Removing a Bee Stinger

Removing a Bee Stinger
While it's best to avoid provoking bees in the first place, an occasional sting is inevitable, especially if you're hiking through a patch of nectar-rich flowers, or at a picnic with open cans or cups of sugary soda. Quickly removing the stinger and treating the wound properly can significantly reduce the swelling and discomfort.


Difficulty: Moderately Easy

Things You’ll Need:
  • Credit card or driver's license
  • Soap and water
  • Rubbing alcohol
  • Cotton ball
  • Ice or other cold compress
  • Aloe vera gel, calamine lotion, honey, and/or baking soda (optional)
Step 1
Remove yourself from the situation. Bees sting when they sense danger, and in doing so they release a pheromone to call in fellow hive members for reinforcements. If you are stung by one bee, more may be on the way. Leave the area immediately, going indoors if you can.
Step 2
Remove the stinger immediately. The sooner you remove the stinger, the less venom is released and the less pain you'll feel. If you can pull the stinger out with your fingernails, do so. Otherwise, push it out with a credit card, driver's license, or similar stiff plastic card. Start at the tip of the stinger and push up towards when it entered your skin, like you would for a splinter. Do not use tweezers, as this could squeeze more of the stinger's venom into your body.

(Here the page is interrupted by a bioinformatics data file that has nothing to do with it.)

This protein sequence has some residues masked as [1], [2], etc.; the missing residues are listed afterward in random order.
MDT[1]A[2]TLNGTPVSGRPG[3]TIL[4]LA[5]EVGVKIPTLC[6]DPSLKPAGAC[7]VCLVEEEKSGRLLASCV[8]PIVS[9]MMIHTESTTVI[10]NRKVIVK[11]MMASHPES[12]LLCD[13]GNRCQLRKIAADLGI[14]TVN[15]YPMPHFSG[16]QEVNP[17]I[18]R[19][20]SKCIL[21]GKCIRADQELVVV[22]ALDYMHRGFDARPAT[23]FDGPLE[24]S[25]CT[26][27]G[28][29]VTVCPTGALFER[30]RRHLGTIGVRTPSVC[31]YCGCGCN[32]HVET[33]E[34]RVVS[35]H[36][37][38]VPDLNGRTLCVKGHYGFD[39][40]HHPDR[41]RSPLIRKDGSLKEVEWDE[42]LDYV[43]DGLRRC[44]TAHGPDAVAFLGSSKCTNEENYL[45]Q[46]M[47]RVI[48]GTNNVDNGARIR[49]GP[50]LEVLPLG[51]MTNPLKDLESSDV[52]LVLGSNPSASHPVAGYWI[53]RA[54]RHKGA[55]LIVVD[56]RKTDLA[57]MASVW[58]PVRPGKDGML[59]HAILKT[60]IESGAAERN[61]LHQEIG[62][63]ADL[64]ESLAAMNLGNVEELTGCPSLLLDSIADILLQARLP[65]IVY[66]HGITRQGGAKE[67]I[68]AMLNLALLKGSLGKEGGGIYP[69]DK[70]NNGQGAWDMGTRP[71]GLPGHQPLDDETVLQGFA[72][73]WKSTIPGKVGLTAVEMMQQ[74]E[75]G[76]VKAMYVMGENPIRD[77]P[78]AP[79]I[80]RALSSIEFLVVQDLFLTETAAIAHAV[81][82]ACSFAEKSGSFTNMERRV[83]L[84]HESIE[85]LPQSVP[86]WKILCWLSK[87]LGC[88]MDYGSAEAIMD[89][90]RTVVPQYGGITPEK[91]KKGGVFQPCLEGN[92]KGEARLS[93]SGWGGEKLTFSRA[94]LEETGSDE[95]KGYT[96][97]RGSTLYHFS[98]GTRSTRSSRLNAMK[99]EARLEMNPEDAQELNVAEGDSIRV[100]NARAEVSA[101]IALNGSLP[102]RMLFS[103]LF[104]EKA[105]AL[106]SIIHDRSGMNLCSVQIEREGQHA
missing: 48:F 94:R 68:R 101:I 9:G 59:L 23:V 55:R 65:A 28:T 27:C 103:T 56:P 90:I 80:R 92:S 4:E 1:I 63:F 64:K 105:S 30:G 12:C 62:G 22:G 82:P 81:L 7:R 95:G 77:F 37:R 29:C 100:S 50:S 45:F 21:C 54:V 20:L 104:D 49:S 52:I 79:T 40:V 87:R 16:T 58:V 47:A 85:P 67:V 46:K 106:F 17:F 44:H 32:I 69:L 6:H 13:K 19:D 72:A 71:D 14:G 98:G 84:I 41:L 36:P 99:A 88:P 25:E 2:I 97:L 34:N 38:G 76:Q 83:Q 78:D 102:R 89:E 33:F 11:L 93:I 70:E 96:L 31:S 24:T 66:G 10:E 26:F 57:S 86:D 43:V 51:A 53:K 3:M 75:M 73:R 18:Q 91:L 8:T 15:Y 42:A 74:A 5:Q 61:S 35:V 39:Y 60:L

Step 3
Wash the area well with soap and warm water. Dab it with a cotton ball soaked in rubbing alcohol.
Step 4
Apply an ice pack or other cold compress to the sting to reduce swelling and pain.
Step 5
Use aloe vera gel, calamine lotion, honey, or a paste made from baking soda and water to relieve itching and burning.

Tips & Warnings

Do not harass bee hives, and do not violently swat at bees that fly nearby. Instead, ignore them, and gently nudge them off your skin if necessary.
Watch out for any symptoms of anaphylactic shock, a severe allergic reaction. These symptoms include difficulty breathing, loss of consciousness, vomiting, hives, seizure or confusion, and they can come on within seconds or minutes or a bee sting. A person can experience these symptoms even if he or she has never had a severe reaction to previous bee stings. At the first signs of anaphylactic shock, immediately transport the person to the nearest hospital.

Article Written By Heidi Almond

Heidi Almond worked in the natural foods industry for more than seven years before becoming a full-time freelancer in 2010. She has been published in "Mother Earth News," "Legacy" magazine and in several local publications in Duluth, Minn. In 2002 Almond graduated cum laude from an environmental liberal arts college with a concentration in writing.

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